PIXTA Inc Interview: Through The Asian Lens Flatly

With almost eight years under their stock-image belt, PIXTA Inc and its stock-photograph platform have since developed into one of the leading photography sources in Japan and more recently, Singapore. They are here to sell Asian faces to Asia, and they are not afraid to admit that they are exceptionally good at what they are doing.

Photo Credits: PIXTA Stock

Photo Credits: PIXTA Stock

Since their 2005 debut, the company has been growing up rapidly in Japanese market. In short, they aim to reach up to USD $1 million in sales (especially for this year), 1 million in content, and establish a dedicated Asian community — all by through their micro stock agency fronts in the two busiest advertising capitals. Shining a light on Cambodia in particular, we quickly caught up with the man behind PIXTA Inc’s business model development, Yusuke Saito, business development leader, to find out just what is in store for the Khmer audience.

//

Hello Yusuke! Could we start with a short introduction on PIXTA Inc’s history and structure?

Our current platform works in two directions, with one for people to search stock images, and the other for people to create (and submit) stock images. The first is our chief business, but we really want to push the latter because it is a process that can integrate people throughout the world. Whether you are an amateur or professional photographer, we want everyone to know that they can upload their photographs… because if you want to get technical about it, there is up to a 96% versus 4% difference in terms of “professionalism” present most of the time.

With such a big contrast, how did the company first set the standard and subject of stock photographs?

In our early stages, we worked with specific photographers to ensure the batch’s quality. Now we actively research to see what is in demand. For example, we track our own website’s searches to notice if a certain term is getting high demand. In response to a popular keyterm, we then gather photographers around to brainstorm about the best direction to portray the term’s notion. One of the frequent reasons for lots of searches not converting into sales is that the photographs present are not meeting the idea behind the words.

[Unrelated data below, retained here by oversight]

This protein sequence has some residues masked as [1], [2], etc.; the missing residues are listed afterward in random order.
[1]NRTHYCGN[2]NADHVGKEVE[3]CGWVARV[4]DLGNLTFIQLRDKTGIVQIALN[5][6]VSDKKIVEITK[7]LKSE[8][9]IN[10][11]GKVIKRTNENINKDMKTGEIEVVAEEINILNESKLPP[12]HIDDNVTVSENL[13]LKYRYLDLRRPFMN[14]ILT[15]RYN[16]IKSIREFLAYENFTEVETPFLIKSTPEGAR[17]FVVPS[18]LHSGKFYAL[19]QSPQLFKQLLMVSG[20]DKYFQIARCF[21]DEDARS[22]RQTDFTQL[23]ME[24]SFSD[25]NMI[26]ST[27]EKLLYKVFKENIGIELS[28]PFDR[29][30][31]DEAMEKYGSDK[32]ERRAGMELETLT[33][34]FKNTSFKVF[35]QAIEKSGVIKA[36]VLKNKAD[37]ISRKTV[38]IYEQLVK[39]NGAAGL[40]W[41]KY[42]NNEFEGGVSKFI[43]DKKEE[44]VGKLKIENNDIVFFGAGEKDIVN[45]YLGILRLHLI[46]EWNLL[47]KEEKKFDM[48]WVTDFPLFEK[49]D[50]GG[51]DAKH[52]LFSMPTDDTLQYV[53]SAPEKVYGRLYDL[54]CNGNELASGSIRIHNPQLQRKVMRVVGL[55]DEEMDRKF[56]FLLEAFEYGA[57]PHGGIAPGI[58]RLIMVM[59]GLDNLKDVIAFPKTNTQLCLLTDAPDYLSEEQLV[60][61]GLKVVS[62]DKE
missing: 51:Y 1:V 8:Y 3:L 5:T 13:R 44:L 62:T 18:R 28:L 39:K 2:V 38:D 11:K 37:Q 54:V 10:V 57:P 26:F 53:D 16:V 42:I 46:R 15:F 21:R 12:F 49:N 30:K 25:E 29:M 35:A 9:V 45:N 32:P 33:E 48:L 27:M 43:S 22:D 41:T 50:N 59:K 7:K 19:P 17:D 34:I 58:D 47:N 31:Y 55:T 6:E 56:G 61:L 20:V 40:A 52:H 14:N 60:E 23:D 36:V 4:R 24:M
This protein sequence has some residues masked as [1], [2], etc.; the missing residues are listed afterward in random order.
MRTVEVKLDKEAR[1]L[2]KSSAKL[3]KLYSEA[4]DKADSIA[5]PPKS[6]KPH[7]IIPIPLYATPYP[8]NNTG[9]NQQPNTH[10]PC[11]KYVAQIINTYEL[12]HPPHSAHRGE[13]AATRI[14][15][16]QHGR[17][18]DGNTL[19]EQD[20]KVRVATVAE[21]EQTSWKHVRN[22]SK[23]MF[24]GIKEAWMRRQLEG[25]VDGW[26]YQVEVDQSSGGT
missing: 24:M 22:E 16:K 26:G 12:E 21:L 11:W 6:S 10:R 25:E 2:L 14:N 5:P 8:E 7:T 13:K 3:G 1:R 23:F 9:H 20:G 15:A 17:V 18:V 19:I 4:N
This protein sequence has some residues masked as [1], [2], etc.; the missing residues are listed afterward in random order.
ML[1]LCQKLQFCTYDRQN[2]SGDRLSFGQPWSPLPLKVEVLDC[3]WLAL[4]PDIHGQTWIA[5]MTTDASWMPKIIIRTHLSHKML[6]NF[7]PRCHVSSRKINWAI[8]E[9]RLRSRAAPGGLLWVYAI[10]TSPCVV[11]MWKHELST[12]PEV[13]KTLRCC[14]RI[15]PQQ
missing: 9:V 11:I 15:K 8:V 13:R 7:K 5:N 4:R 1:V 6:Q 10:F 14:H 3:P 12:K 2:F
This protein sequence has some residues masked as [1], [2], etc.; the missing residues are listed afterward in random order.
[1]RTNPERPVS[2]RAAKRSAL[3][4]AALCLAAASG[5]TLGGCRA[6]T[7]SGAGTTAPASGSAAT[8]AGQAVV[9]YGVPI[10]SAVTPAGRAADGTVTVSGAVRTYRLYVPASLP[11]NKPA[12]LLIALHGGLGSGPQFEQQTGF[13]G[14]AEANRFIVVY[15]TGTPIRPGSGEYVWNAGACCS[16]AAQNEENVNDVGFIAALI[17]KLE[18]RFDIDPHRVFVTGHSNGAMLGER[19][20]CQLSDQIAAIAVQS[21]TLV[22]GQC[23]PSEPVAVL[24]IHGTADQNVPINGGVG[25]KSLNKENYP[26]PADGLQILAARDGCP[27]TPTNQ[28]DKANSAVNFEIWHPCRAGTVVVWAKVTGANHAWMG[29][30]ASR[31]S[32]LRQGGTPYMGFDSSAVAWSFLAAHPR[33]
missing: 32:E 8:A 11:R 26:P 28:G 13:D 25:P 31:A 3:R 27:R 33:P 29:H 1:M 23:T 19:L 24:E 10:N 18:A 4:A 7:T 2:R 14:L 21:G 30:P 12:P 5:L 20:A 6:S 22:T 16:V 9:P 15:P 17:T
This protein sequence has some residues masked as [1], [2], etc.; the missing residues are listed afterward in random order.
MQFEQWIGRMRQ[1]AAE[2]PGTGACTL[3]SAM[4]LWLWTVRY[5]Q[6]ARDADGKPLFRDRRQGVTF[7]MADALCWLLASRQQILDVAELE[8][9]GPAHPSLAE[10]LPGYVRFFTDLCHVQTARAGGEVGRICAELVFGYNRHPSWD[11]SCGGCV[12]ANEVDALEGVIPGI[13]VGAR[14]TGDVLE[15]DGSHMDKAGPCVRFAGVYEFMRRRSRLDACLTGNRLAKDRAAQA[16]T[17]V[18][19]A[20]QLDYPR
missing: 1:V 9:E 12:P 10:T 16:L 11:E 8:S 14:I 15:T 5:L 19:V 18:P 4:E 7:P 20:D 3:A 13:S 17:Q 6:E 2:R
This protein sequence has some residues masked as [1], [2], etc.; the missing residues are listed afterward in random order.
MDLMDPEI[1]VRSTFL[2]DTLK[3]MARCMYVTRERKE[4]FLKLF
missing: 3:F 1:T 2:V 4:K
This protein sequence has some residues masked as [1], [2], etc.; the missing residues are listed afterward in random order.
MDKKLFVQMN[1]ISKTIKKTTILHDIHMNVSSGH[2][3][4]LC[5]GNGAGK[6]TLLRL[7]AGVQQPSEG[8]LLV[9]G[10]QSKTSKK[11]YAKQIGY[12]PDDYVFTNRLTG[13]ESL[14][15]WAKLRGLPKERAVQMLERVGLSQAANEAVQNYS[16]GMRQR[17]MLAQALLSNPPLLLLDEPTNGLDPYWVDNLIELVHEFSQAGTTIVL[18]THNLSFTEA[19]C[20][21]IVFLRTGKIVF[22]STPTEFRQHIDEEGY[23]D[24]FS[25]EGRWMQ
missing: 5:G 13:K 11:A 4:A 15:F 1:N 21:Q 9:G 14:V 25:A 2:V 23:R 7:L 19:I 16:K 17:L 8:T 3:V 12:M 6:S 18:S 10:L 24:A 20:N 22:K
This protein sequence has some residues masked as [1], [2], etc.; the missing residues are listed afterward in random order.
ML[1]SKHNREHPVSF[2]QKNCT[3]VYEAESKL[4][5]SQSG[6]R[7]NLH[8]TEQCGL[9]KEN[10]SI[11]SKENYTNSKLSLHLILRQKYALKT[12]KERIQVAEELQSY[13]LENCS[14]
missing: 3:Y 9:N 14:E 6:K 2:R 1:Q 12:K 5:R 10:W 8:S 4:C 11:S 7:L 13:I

Speaking of difference in ideas, what marks the difference between regular photographs and stock photographs?

We do teach people how to shoot for the stock genre specifically because stock content has to be very generic and at the same time, authentic. Our shooting attendances (one of PIXTA Inc’s in-house services) would point out the difference in terms of ambition. Normally, a photograph captures the photographer’s personal emotions and memories. A stock photograph reverses that pattern to show an emotion/memory/action without personal attachments.

What are some of PIXTA Inc’s plans for Cambodia?

We really hope to reach out to Cambodia in terms of resources. There is a great opportunity for photographers to capture stock materials in terms of the country’s lifestyle and attractions, and turn it into an expandable venture for all of us. The world wants to know about Cambodia, and show it to more people using materials that can be easily related to events. For Singapore, we collaborated with ClubSNAP to find photographers with this line of interest, and the experience taught us that if a hobby could be used to make money, people’s interest in joining would be stronger.

Let’s wrap this up with some interesting tidbits about stock photography. What were some of the weirdest requests for stock subjects that you’ve encountered?

A common trend for Japanese clients would be portrait shots, so we are always getting face requests. Once a Japanese tourist company based in Thailand wanted a photograph that portrayed Thai people taking a selfie in Japan… it was very specific.

Thanks Yusuke!

//

Just before we ended the chat, we found out that Yusuke was also previously involved as an intern at the Kamonohashi project (Siem Reap) for five months, lending him some knowledge on Cambodia’s offerings. The Kamonohashi project is an active NGO effort to end and prevent the issue of sex trafficking involing vulnerable women and children, so do check the cause out!

Additionally, Geeks In Cambodia is also pleased to offer our readers an exclusive PIXTA Inc code to give up to $5 discount to get the stock experience rolling. For it to be applicable, you have to register with the website and ensure that it is your first purchase with them. Simply enter the discount code, PIXTAGEEKSKH (valid till 31/07/2014), before purchasing and click apply for the price changes!